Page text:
ST. GEORGE – In a press conference Friday morning, Lt. Gov. Spencer Cox unveiled the process by which a replacement for outgoing Rep. Jason Chaffetz’s congressional seat would be elected. While it lays out a tight timeline coinciding with the municipal elections, the process is not without controversy as legislators argue that they, and not the governor, should be the ones to dictate the process.
The roll out of the process determined by Gov. Gary Herbert and executed through the Lt. Governor’s Office comes a day after Chaffetz announced he would be resigning from office June 30. Chaffetz, who represents Utah’s 3rd Congressional District, said last month he wouldn’t seek reelection and may step down before his term is over. He plans to move to the private sector with speculation pointing to a spot at the Fox News Channel.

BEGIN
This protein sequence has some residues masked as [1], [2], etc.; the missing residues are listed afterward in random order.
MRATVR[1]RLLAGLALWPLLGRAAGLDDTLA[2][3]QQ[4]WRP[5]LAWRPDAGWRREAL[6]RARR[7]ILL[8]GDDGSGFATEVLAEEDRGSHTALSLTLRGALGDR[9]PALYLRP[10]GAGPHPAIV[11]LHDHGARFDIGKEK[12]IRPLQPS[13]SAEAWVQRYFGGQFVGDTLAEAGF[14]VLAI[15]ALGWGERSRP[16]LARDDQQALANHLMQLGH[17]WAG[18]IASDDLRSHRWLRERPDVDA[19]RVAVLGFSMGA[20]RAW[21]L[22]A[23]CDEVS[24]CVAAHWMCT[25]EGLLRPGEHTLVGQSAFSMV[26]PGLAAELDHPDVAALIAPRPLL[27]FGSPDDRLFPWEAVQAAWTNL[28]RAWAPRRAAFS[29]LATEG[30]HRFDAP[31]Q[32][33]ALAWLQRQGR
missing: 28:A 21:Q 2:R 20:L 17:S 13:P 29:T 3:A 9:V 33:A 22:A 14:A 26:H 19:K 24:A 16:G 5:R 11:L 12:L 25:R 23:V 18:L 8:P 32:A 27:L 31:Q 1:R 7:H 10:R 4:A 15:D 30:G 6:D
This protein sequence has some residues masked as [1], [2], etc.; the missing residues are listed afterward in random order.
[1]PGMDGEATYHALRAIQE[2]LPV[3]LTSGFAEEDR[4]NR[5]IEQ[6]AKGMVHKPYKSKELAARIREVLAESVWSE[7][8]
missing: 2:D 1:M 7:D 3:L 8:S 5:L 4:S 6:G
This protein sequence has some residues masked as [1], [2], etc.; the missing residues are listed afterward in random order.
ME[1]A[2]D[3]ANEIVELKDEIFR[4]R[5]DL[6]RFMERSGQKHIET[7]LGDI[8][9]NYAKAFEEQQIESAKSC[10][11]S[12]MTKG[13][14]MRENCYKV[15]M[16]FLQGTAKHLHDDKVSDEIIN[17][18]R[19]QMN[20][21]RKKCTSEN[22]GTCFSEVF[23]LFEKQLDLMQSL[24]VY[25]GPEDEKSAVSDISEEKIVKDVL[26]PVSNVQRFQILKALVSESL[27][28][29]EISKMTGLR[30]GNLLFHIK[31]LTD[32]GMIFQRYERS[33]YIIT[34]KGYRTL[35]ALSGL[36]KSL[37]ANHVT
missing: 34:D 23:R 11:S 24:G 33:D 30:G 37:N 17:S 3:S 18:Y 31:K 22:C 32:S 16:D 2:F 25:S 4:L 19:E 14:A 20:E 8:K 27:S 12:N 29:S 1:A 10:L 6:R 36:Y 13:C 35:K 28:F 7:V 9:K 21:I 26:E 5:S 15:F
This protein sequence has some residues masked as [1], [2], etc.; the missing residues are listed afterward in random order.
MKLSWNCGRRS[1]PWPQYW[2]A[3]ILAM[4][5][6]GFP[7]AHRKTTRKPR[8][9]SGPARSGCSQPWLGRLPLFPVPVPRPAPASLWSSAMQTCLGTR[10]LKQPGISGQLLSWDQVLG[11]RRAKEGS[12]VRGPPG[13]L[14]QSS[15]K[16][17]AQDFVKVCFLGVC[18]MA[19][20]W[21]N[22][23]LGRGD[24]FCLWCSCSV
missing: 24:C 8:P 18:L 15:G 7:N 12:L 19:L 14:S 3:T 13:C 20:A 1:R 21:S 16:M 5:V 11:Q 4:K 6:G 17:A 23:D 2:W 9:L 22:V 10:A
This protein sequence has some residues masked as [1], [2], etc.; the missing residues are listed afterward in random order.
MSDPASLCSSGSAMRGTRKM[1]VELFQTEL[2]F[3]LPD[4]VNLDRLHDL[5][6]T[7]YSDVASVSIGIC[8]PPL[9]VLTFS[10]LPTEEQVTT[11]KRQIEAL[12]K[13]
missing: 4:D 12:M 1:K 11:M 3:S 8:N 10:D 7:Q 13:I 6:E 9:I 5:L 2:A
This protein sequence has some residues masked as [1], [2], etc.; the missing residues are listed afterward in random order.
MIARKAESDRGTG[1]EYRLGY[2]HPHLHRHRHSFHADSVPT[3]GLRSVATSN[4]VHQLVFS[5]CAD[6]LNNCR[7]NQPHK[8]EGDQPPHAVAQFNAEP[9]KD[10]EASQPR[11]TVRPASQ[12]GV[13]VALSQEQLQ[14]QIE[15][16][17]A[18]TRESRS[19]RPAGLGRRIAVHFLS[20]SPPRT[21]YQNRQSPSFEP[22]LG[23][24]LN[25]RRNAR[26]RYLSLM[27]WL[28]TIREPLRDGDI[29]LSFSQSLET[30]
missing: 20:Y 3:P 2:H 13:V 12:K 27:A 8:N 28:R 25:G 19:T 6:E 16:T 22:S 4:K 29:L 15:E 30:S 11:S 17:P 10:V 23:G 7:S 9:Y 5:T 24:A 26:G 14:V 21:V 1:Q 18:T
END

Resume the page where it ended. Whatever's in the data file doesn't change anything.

With the exception of Utah having to replace a congressman who died in office nearly 90 years ago, Utah hasn’t had to set up a special election.
“This is not something that happens everyday,” Cox said during the press conference Friday. His office oversees elections in the state.
Along with Mark Thomas, the state’s Director of Elections, Cox outlined the process by which prospective candidates could file to run in the special election for a congressional seat.
Story continues below press conference video
Watch the press conference announcing Gov. Herbert’s plan for a special election for Utah’s 3rd Congressional District, courtesy of Fox 13 News.
Declarations of candidacy and filings of intent to gather signatures started at 1 p.m. at the Lt. Governor’s Office Friday and will carry on through May 26 until 5 p.m.
Candidates filing with the intent to gather signatures need to get 7,000 from registered voters within the 3rd Congressional District to be on the primary ballot. They will have till June 12 at 12 p.m. to turn their signatures into the Lt. Governor’s office for verification.